A glance at the clock jarred me. I had to get changed and leave as soon as possible to make it back to the high school on time.
After donning a frumpy pink dress, I looked in the mirror. While not flattering, it didn’t reveal every roll of fat on my torso. A quick analysis of my cheeks, chin, forehead, and nose showed no new zits for once.
But then there was my hair. It hung limply around my face, still damaged from pointless junior high perms. It was oily, but there was no time to wash and dry it before the spring band concert.
I combed it, but that only accentuated the sheen. In the hopes of disguising it, I gathered my hair into a ponytail that I held together with a yellow rubber band. The band in no way matched my outfit, plus I could feel it tugging my hair and exacerbating my split end problem. But there was no time to worry about that. Besides, who would pay attention to me? Weren’t adults always assuring us teens that we are all too self-absorbed to worry about the appearance of others?
I breathed a sigh of relief when I took my seat in the trumpet section for the warm-up with minutes to spare. Our director led us through scales and then briefly reviewed trouble-spots in each tune. We were released from the stage while the other band took their places for the first half of the concert.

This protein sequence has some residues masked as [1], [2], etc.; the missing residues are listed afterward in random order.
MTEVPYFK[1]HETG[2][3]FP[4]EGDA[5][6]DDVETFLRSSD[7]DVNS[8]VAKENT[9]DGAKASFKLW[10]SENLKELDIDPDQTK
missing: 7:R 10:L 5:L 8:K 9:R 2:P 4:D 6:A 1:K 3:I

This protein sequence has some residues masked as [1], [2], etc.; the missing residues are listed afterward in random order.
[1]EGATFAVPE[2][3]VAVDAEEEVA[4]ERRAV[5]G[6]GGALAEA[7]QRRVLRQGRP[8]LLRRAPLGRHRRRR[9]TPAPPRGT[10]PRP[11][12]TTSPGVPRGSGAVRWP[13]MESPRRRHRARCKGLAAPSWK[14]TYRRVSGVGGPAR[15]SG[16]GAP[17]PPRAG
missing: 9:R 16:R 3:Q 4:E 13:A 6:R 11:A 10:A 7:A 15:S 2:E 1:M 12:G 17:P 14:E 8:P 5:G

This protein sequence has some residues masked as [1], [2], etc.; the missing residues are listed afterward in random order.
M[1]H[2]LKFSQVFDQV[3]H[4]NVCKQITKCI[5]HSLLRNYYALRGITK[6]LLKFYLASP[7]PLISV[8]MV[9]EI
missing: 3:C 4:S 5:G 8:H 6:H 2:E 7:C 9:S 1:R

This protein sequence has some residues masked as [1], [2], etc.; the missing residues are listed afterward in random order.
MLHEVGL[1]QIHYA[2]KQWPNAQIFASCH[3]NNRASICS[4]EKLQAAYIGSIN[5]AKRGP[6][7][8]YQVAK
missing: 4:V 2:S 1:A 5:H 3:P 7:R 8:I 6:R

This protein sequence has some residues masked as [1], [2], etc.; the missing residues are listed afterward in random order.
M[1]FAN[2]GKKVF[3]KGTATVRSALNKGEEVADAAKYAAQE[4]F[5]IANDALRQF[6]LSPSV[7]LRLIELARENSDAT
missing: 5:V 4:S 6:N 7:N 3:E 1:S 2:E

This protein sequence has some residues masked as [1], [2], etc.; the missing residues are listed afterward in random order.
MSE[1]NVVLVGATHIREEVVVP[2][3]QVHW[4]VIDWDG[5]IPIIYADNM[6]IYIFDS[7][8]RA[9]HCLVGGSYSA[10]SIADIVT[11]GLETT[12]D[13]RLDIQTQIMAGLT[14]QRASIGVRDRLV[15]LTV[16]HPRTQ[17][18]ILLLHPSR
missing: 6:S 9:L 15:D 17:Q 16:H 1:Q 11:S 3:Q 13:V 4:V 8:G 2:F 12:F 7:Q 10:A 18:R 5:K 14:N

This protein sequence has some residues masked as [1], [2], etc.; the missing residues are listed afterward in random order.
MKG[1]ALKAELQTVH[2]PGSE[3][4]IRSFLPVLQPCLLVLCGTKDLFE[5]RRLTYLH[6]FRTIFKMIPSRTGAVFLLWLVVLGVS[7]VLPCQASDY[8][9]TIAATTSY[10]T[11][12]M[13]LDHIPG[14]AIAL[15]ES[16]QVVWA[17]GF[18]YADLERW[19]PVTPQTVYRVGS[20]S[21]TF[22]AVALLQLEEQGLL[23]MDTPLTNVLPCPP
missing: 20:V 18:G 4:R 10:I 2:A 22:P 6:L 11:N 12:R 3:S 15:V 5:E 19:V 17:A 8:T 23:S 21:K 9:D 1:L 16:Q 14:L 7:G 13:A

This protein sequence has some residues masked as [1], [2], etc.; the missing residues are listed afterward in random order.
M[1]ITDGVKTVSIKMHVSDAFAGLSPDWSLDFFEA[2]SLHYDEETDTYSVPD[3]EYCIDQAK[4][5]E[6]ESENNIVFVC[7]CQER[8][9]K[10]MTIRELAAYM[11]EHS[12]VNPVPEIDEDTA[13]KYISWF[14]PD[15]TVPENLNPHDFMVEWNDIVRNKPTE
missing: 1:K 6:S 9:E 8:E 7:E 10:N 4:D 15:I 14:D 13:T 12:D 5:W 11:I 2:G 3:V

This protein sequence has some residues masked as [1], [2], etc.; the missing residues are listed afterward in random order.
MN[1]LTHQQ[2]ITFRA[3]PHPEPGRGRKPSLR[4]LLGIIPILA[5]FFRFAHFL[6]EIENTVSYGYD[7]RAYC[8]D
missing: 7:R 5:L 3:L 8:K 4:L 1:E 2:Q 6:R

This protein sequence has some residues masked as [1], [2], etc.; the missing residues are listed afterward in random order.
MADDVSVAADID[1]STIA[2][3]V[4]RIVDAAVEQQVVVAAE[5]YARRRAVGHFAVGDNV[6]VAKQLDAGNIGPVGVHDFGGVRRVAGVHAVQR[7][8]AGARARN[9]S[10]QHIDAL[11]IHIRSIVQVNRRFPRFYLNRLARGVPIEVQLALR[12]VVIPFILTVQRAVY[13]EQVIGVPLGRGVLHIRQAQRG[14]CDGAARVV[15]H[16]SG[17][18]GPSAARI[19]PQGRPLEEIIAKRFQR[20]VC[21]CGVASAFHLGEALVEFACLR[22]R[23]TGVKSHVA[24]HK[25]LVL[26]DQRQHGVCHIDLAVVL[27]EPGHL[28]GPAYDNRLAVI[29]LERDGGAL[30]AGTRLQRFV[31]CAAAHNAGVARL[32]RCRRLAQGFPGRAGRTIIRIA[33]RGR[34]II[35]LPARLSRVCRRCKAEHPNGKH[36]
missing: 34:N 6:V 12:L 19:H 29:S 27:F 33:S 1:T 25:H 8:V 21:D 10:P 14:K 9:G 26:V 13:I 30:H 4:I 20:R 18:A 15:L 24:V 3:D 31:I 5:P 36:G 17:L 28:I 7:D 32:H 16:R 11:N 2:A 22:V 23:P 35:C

I probably should have supported the members of the other ensemble by finding a seat in the auditorium and listening to their performance, but I opted to follow the rest of the crowd and hang out in the band room.
I ended up in the band director’s office where some of the more popular students were gathered. I stood to the side hoping to appear nonchalant instead of desperate to be included. Band was a refuge for me. I felt like I belonged here, but that only worked sitting down and playing. Make me stand up and try to chat with the cool kids and I was the epitome of awkwardness.
From the other side of the office, one of the pretty flute players changed the topic.
“Did you see Cynthia’s hair?” she asked conspiratorially.
The group froze. Finally, one of the percussionists smirked and pointed at me. “Yeah, she’s standing right there.”
The flutist, blessed with thick, brown hair and flawless skin, had a flash of panic in her eyes.
“Oh, I’m so sorry Cynthia,” she said.
“That’s okay,” I mumbled before escaping the office.
I didn’t know where to hide. And, apparently, one does need to hide. Because the adults lied, and I should have known better. Of course, teens notice other teens, especially fat, ugly, unstylish girls like me.
Of course, I lied, too. I told that girl that I accepted her apology. The truth was I was too timid to stand up for myself.
And she lied as well. She wasn’t sorry she said it. She was only sorry that she got caught.